Instead of these drastic measures bringing awareness to this pressing issue, it made women seem overly emotional, ignorant, and intelligent. Overall the violence used as a strategy for women’s suffrage only hurt their cause. The first thing to bring attention to Women’s suffrage was public speeches, many of these inspired others to join the movement and are the main reason there was a push for women’s voting rights. After that followed a slow but large audience supporting this cause through different organizations. “Women’s suffrage caught public attention following an important public gathering and a speech given by Lily Braun” In 1994 Lily Braun gave a speech about the important of Women’s vote and because of her, lots of positive attention was brought to the cause. This was one of the first times women’s suffrage was in the public eye. Typically education and other social issues took priority and many ignored women’s rights. After that speech many began to realize the importance of voting rights for women. These peaceful and modeavation speeches were very useful in recruiting new members to join the army of angry women. One of the reasons many men said women couldn’t vote was because they were not “rational”. And when women became angry and violent it simply proved to the men that they were correct; women couldn’t handle their emotions in a reasonable way.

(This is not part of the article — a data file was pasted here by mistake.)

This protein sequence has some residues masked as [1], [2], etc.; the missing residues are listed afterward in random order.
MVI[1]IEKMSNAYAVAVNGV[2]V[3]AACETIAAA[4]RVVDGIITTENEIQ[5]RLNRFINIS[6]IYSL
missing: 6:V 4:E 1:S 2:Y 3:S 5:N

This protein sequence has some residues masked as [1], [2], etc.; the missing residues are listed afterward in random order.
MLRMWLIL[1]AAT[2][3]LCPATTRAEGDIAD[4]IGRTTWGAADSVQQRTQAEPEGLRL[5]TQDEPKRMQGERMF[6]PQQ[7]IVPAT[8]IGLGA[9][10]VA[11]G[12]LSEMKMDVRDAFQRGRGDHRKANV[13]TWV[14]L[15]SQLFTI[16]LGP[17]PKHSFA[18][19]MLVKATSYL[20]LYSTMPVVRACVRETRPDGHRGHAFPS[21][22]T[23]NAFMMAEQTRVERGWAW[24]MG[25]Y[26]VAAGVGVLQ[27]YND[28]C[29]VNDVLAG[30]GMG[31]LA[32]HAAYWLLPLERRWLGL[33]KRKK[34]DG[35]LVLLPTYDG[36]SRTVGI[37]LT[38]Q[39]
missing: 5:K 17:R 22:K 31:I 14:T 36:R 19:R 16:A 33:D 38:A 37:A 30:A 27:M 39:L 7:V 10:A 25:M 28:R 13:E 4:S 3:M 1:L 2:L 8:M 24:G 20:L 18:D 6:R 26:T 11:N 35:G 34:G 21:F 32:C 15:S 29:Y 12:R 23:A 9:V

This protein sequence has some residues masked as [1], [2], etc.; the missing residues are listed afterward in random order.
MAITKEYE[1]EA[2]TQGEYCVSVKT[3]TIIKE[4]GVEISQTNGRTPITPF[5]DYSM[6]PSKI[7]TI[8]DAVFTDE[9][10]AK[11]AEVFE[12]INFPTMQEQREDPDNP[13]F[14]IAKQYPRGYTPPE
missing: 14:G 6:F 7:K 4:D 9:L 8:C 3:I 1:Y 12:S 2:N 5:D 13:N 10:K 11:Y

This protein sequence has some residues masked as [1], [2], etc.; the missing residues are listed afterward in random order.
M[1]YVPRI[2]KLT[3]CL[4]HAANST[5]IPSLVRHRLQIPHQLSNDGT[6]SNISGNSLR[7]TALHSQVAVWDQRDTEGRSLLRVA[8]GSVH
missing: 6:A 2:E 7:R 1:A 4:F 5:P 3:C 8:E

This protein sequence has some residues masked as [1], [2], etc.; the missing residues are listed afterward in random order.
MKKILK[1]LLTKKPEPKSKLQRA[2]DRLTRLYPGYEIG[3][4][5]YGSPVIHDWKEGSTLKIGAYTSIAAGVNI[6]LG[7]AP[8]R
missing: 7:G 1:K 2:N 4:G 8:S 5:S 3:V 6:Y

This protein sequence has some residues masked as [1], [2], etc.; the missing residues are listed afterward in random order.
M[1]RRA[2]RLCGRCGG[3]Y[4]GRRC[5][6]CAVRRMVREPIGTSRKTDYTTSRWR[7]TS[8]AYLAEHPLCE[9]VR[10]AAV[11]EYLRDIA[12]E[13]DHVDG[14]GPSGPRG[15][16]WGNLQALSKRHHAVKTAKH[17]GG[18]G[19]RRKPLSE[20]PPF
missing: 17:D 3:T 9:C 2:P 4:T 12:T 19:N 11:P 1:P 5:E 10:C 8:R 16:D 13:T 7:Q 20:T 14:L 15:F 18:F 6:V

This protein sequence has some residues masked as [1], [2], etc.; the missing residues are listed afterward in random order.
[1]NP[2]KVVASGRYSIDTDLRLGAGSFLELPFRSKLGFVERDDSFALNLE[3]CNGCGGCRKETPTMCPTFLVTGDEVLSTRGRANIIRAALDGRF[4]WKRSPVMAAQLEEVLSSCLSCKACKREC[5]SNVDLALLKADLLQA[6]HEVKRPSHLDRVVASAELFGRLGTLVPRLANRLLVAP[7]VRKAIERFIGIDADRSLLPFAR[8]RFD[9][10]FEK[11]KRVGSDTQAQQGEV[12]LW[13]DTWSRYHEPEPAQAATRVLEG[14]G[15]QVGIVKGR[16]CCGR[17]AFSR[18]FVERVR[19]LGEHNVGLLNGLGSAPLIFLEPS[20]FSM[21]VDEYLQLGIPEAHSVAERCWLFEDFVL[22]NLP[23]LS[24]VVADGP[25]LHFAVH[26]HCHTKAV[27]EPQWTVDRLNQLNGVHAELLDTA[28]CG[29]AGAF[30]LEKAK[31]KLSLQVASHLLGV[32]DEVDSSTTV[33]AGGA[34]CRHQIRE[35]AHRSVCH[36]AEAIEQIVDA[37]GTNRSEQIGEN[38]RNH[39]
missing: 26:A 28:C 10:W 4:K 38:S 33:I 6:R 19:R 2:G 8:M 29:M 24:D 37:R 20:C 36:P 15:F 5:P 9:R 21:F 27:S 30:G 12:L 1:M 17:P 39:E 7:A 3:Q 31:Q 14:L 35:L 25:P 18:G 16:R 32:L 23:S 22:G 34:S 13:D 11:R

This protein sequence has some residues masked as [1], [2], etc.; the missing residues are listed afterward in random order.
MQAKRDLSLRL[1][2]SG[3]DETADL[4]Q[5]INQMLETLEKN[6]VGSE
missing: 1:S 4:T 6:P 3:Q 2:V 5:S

However when they were restrained and professional it demonstrated that they were capable of being logical. “The General German Women’s Association was founded and it is considered to be the birth of German women’s movement” Another “peaceful” thing that women did to help their cause was that they began making organizations to help women band together. The GGMA (General German Women’s Association), although they were not just focused on women’s voting rights they were still very large supporters in helping get closer to the ultimate goal of the ability to vote. The GGMA (General German Women’s Association) is one of the oldest organizations for women and they assisted in opening the conversation about rights. “The German Association for Women’s Suffrage, was formed in 1902 and after that many other smaller organizations were formed all across the country.”

The GGMA inspired other people across Germany and also across Europe to start organizations are recruit members to help move this cause along. This mass involvement is a large part of the reason women were in fact eventually able to vote. Women literally all over Europe joined several different corporations in order to beg, plead, and push the government into supporting women’s suffrage.

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Women’s Suffrage in Modern European History
Artscolumbia
Artscolumbia
All Across Europe, thousands of men, women and even some children fought for the women’s right to vote. These citizens encountered many struggles while supporting this cause. A leading issue they came up against was bringing attention to their mission. During the end of the 19th century and beginning of the 20th many different strategies were used in the war for women’s suffrage. Women in Europe may have used many different aggressive, confrontational and argumentative tactics as a means to
2021-10-15 03:40:39
Women’s Suffrage in Modern European History